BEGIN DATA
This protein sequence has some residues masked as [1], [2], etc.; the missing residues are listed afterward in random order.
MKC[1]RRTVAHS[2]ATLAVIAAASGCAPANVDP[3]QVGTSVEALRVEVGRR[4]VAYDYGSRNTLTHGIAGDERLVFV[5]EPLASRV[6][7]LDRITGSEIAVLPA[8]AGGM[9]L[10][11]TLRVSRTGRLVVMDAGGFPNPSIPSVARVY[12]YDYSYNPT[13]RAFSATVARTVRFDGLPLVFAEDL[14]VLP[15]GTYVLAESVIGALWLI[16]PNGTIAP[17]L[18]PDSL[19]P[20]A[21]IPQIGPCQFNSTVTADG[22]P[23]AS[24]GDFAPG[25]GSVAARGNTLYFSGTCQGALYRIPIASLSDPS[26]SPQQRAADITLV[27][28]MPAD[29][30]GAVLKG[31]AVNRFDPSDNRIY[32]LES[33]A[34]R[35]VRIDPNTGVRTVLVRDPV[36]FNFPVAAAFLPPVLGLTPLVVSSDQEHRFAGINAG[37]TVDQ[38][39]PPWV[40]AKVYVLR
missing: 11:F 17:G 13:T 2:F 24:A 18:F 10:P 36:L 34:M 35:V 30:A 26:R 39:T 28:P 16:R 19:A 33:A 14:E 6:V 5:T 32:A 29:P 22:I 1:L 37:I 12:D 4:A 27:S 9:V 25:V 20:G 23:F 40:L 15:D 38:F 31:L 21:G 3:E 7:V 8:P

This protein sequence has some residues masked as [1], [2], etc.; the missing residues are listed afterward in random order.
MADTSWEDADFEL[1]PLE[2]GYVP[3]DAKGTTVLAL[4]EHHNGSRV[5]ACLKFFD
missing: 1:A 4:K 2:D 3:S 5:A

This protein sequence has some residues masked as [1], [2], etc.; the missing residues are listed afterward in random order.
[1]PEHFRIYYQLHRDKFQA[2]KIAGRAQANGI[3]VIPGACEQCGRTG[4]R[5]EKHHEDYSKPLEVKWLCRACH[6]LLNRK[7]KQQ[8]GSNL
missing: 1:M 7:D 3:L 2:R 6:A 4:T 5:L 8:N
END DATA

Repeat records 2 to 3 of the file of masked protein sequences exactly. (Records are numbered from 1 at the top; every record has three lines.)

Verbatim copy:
This protein sequence has some residues masked as [1], [2], etc.; the missing residues are listed afterward in random order.
MADTSWEDADFEL[1]PLE[2]GYVP[3]DAKGTTVLAL[4]EHHNGSRV[5]ACLKFFD
missing: 1:A 4:K 2:D 3:S 5:A

This protein sequence has some residues masked as [1], [2], etc.; the missing residues are listed afterward in random order.
[1]PEHFRIYYQLHRDKFQA[2]KIAGRAQANGI[3]VIPGACEQCGRTG[4]R[5]EKHHEDYSKPLEVKWLCRACH[6]LLNRK[7]KQQ[8]GSNL
missing: 1:M 7:D 3:L 2:R 6:A 4:T 5:L 8:N